When it comes to educational choices and career direction, young people today don’t know what they don’t know. It’s not their fault; many times, they just haven’t encountered the full range of possibilities available to them. As educators and workforce development professionals, we have the opportunity to open their eyes to the many diverse and rewarding pathways in today’s new economy.
Once young people do become aware of the possibilities in their fields of interest, we shouldn’t stop there. A career is so much more than its title. We should spur them to find out as much as they can about the positions that catch their eye, like:
- What’s the salary?
- What kind of hours will I work?
- What kind of work-life blend will I have?
- Is this a field where overtime is available (or mandatory)?
- What are the day-to-day experiences like?
- Will I be working closely with others or perform my tasks in a more solitary setting?
- What kind of education/training do I need?
- Where can I get that education?
- Will I have to take out loans and if so, how much?
- And many others
Whenever possible, students should be encouraged to discover these answers for themselves. To help with this, my team and I have put together a quick list of the top free career resource websites. This is not a comprehensive list, nor are we affiliated with these sites in any way. We’ve just found them to be helpful for our Career Tree® clients and wanted to share them with the broader community.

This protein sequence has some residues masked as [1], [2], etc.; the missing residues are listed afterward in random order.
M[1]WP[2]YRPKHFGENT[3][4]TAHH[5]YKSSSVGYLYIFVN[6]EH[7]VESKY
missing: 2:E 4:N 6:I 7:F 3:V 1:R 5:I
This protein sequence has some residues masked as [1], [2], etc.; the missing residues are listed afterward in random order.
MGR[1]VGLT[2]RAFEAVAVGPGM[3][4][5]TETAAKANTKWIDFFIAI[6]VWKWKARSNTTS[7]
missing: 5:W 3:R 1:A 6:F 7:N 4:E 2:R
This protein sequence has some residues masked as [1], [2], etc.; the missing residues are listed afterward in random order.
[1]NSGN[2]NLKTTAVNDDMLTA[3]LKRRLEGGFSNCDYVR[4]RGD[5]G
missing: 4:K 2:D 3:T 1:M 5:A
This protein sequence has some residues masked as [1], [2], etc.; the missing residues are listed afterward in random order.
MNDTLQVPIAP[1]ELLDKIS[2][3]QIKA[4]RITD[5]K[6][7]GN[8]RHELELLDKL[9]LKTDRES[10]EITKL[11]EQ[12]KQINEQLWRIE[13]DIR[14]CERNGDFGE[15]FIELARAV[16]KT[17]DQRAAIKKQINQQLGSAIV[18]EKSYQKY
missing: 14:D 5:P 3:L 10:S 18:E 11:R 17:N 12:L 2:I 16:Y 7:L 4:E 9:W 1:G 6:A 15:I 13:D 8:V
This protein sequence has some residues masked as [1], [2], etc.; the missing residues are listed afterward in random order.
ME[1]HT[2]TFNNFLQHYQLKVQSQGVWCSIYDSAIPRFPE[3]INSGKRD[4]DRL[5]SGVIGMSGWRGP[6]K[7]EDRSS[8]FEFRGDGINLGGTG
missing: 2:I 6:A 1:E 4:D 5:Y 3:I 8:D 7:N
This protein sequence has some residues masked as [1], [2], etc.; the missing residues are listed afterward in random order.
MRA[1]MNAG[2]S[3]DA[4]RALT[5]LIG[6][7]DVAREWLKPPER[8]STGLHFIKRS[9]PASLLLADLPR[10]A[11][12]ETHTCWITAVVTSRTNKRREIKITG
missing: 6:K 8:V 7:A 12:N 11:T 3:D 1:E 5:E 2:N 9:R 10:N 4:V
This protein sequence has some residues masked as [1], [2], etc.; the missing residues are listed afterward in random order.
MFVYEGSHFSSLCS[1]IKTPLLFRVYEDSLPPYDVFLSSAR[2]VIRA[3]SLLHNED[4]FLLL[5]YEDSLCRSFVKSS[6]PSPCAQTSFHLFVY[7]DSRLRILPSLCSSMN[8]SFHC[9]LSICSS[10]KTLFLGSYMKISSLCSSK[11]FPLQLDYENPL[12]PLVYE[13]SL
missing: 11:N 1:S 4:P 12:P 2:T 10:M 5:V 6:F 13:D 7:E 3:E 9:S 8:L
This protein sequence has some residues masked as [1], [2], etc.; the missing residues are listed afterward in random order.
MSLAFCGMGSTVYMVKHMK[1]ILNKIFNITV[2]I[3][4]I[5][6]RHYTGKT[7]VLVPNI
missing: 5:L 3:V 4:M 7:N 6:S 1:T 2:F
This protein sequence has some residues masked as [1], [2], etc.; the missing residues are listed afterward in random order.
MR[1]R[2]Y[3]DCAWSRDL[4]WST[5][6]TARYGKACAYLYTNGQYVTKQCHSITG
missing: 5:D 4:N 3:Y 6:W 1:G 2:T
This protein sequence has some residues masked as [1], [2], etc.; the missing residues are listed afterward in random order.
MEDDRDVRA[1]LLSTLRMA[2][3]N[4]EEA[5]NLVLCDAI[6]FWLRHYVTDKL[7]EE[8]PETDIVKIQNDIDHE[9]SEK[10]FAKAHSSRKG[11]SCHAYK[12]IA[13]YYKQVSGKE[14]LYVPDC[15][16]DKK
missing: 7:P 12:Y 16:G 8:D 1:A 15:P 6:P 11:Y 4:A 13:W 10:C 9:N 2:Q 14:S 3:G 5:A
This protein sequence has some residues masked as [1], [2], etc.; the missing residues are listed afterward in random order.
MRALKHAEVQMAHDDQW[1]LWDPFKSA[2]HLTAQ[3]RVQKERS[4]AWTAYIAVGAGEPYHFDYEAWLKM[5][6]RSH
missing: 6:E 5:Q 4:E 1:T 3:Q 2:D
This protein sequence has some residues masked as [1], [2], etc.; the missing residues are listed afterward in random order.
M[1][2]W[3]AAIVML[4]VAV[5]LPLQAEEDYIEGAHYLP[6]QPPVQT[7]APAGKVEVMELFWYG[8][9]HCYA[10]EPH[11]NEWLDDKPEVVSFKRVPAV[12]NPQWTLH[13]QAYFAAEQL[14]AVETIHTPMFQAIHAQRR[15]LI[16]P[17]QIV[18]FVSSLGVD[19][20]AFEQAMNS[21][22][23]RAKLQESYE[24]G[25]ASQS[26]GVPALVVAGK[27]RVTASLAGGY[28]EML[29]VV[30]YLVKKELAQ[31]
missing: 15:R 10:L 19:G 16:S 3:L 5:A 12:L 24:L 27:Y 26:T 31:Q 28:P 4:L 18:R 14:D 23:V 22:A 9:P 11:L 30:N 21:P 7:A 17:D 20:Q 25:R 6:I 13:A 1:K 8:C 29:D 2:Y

“Welcome to your tool for career exploration and job analysis! O*NET OnLine has detailed descriptions of the world of work for use by job seekers, workforce development and HR professionals, students, researchers, and more!”
“Get in-depth details about nearly 900 occupations. A career profile is a great place to start your career research. The detailed information can help you get a good idea of an occupation. That’s often enough to determine whether you want to learn more or realize it’s not for you.”
“Get expert guidance on all stages of the Job Search process.”
“Find careers that relate to your interests and learn fun facts about the economy and jobs.”
“Find a career that makes you happy every morning you wake up.”
“Students, imagine you’ve just graduated from high school or college, and you’re about to embark on your life as an independent, adult consumer. Answer these simple questions about what you think your lifestyle will be.”
“A career is a commitment; a career is hard work; a career is your passion. Are you ready to find yours?”
Confident career direction comes from knowledge and passion, working together to propel the young person forward to pursue their dreams. When we equip our students and trainees with not just information, but also the ability to uncover the answers themselves, we’ve changed their world. I hope you are able to share these tools and others like them with the young people in your sphere of influence — so they can know what they know and take action on that knowledge.